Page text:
Ken Burns, Live from the Sheldon


Our blog has become a little bit of a shrine to Ken Burns over the last few days, some might call it extreme but I’d call it well-deserved recognition. In the film world, Burns is recognized for how he’s changed documentary film but for public broadcasting Burns isn’t just our biggest celebrity, he’s also one of our biggest cheerleaders. During his visit on Monday I was really struck by his personal commitment to informative television. He reminded me that television, public or not, has the power to do more than entertain, it informs and even educates.

To that end, The War really does both. The brief hour’s worth of clips shown at the Sheldon Monday night captivated me. It might have been because I was in a room filled with veterans and World War II fanatics or because Burns himself was standing about 10 feet away from me but I was really moved. It wasn’t just me. Some of the audience members were teary-eyed during the hour screening. Others, during the Q & A session with Burns following the screening, asked about how to reach out the veterans in their lives. Every few minutes, the audience would burst into applause.

The icing on the cake came toward the end of the evening. One of the audience members asked Burns what made the World War II generation, the greatest generation, so unique: sacrifice. Burns said that our country uniquely banded together in the spirit of sacrifice not for a race, a religion, or national conquest but for an idea. Whether you call it liberty or freedom or by some other name, our citizens traded personal sacrifice for a collective identity. That’s pretty powerful stuff.

To see selections from the evening with Ken Burns webcast, visit our website at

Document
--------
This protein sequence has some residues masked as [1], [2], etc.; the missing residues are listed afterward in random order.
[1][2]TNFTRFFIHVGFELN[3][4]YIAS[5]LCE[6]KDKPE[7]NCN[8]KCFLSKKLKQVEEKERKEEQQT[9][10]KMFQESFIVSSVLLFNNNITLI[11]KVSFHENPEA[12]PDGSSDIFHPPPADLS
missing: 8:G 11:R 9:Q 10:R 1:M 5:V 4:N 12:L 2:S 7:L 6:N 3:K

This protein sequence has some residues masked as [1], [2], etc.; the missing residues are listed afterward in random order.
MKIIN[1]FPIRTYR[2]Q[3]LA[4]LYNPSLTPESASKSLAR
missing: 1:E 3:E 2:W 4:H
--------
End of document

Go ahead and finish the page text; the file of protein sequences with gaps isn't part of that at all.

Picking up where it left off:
One Response to “Ken Burns, Live from the Sheldon”

  1. Sharon Boyd-Davis Says:

    I was glad Mr. Burn defined the “greatest generation” by their sacrifice. I also agree sacrifice was the key to their greatness. I recently wrote a tribute to my grandfather for a book being published, and I also referred to ‘the sacrifices’ as defining that generation.

    Excerpt: “The men and women who fought during World War II have been referred to as the “Greatest Generation.” A generation of people who have lost everything and still managed to hold on to their beliefs and common sense. The selfless actions taken to aid others by these brave soldiers, who had no promise of reward, cannot be rivaled. This elite generation consisted of a diverse group of individuals. There were the upper echelon, the poor immigrants, the proud farmers, the African Americans, the Native Americans, and a host of others. From this “melting pot” of citizens comes the common bond of patriotism. This bond was a driving force behind the determination and the will to overcome the spread of evil.” “There was no political outcry by the thousands protesting our mission, instead men rising above there own limitations to secure our freedoms.” “What other generation has rose above their diverse backgrounds, economic disaster, ethinic prejudice, and moral consciousness. This group of individuals pulled together for a cause that was greater than themselves. The amount of patriotism and bravery distributed by these average citizens, has yet to be challenged.” “As a country, we sacrificed together for a greater good. I don’t think we will ever see that number of selfless sacrifices again.”

    My grandfather, Teddy Sutherland, served during World War II in L Company of the 324th Infantry Regiment of the 44th Division under Lieutenant General Alexander M. Patch, Commanding General of the U. S. Seventh Army.

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